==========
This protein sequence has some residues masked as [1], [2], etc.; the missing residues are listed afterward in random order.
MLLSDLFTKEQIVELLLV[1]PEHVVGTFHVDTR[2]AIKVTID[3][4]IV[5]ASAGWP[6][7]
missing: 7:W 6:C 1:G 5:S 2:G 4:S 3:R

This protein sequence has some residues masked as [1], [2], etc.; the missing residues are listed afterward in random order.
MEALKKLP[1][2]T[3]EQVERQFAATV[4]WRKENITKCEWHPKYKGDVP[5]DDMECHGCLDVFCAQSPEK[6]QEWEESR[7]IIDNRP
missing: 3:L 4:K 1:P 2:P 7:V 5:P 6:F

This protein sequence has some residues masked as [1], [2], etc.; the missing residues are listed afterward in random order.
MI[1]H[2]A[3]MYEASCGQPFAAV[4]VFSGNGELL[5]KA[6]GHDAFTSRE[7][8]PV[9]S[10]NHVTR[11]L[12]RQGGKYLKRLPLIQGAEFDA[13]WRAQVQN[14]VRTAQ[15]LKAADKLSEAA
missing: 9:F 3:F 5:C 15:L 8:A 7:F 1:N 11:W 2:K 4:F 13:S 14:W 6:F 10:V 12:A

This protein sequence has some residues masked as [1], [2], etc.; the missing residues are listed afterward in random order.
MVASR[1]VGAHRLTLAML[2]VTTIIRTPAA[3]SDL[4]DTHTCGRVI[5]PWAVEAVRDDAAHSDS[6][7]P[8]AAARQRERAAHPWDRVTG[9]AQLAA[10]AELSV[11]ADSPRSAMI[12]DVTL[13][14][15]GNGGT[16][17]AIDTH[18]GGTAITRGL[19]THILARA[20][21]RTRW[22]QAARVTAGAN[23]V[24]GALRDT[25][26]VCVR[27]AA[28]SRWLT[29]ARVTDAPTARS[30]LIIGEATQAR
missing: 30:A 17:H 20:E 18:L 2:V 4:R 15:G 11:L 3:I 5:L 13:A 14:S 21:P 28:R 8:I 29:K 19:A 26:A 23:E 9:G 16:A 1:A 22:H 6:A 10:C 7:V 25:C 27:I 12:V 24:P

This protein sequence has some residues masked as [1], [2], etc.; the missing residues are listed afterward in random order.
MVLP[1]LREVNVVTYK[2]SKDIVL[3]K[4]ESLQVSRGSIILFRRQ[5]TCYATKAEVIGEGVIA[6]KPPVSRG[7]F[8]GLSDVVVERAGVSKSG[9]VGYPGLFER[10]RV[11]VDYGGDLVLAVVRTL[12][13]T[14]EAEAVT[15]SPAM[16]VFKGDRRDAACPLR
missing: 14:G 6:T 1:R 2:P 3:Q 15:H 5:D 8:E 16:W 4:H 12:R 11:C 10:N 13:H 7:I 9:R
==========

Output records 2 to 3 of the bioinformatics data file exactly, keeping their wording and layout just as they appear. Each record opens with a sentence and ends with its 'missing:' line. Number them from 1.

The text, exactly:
This protein sequence has some residues masked as [1], [2], etc.; the missing residues are listed afterward in random order.
MEALKKLP[1][2]T[3]EQVERQFAATV[4]WRKENITKCEWHPKYKGDVP[5]DDMECHGCLDVFCAQSPEK[6]QEWEESR[7]IIDNRP
missing: 3:L 4:K 1:P 2:P 7:V 5:P 6:F

This protein sequence has some residues masked as [1], [2], etc.; the missing residues are listed afterward in random order.
MI[1]H[2]A[3]MYEASCGQPFAAV[4]VFSGNGELL[5]KA[6]GHDAFTSRE[7][8]PV[9]S[10]NHVTR[11]L[12]RQGGKYLKRLPLIQGAEFDA[13]WRAQVQN[14]VRTAQ[15]LKAADKLSEAA
missing: 9:F 3:F 5:C 15:L 8:A 7:F 1:N 11:W 2:K 4:F 13:S 14:W 6:F 10:V 12:A